Hillary Clinton and Donald Trump will suspend weekend preparations for Monday’s presidential debate when they meet separately Sunday with Israeli Prime Minister Benjamin Netanyahu, a key U.S. ally in the Middle East.
Netanyahu’s office declined to say where the meetings with the two presidential candidates will take place. The meeting with Trump, the Republican nominee, was arranged after Trump’s campaign staff telephoned Netanyahu’s office after finding out the Israeli leader was scheduled to meet with Clinton, his Democratic opponent.
Netanyahu has been in New York City for the past week for the annual United Nations General Assembly.
Netanyahu met with U.S. President Barack Obama at the U.N. on Wednesday for what was likely their last time as leaders of their respective countries. Netanyahu and Obama ended their meeting on an amicable note after a tense seven year relationship marred by disagreements over issues such as Iran’s nuclear deal and the Middle East peace process, matters that the winner of the November presidential election will likely grapple with.
Before Clinton’s Sunday meeting with Netanyahu was scheduled, she had intended to visit the southeastern city of Charlotte, North Carolina, which has seen successive nights of protests following the controversial fatal police shooting Tuesday of an African American man. Clinton postponed the trip, however, at the request of Charlotte Mayor Jennifer Roberts, who expressed a desire to devote all of the city’s resources to restoring normalcy.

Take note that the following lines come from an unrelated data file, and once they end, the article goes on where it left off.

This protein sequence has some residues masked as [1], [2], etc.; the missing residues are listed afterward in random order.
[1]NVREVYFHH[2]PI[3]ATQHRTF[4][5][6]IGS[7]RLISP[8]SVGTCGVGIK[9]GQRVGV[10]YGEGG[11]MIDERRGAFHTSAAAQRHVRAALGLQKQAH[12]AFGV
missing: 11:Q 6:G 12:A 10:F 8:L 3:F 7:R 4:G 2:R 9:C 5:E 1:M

Trump reportedly considered a visit to Charlotte on Tuesday but has also decided to delay it.
U.S. Democratic presidential candidate Hillary Clinton waves as she boards her campaign plane at the Westchester County airport in White Plains, New York, Sept. 21, 2016.
Trump and Clinton are temporarily winding down their activities on the campaign trail in order to prepare for Monday's debate. Trump is scheduled to make one campaign appearance Saturday in Virginia, while Clinton is not scheduled to appear at a campaign event until Oct. 5.
Monday's presidential debate, the first of three, will show both Clinton and Trump on the same stage together for the first time.
The televised debate will be watched by tens of millions of viewers who will scrutinize both candidates for strengths and weaknesses.
Clinton and Trump are taking much different approaches to their preparations for the debate, which is expected to be the most widely watched since Jimmy Carter and Ronald Reagan squared off in 1980.
Clinton campaign staffers say she is cramming on a thick portfolio of information that has been compiled after months of research on Trump.
Trump is taking the non-traditional approach, shunning briefing materials in favor of viewing Clinton videos and honing ideas into short responses.
With his theme of making America great again, Trump hopes to seize an opportunity to further narrow the polling gap with Clinton, who has retained her advantage in most national polls, despite signs of slipping support.
U.S. Republican presidential candidate Donald Trump delivers remarks at the Shale Insight energy conference in Pittsburgh, Pennsylvania, Sept. 22, 2016.
Former rival endorses Trump
Trump will go into Monday’s presidential debate bolstered by the surprise endorsement of former Republican rival Ted Cruz.
“After many months of careful consideration, of prayer and searching my own conscience, I have decided that on Election Day, I will vote for the Republican nominee, Donald Trump,” the Senator from the southern state of Texas said in a statement on Friday.
Cruz and Trump exchanged harsh words during the presidential primary race. Cruz once called Trump a “pathological liar” and “utterly amoral.” Trump would repeatedly deride his former opponent as “Lyin’ Ted.”
Cruz’s endorsement of Trump is widely perceived as an attempt to unite a divided Republican Party less than seven weeks before Election Day.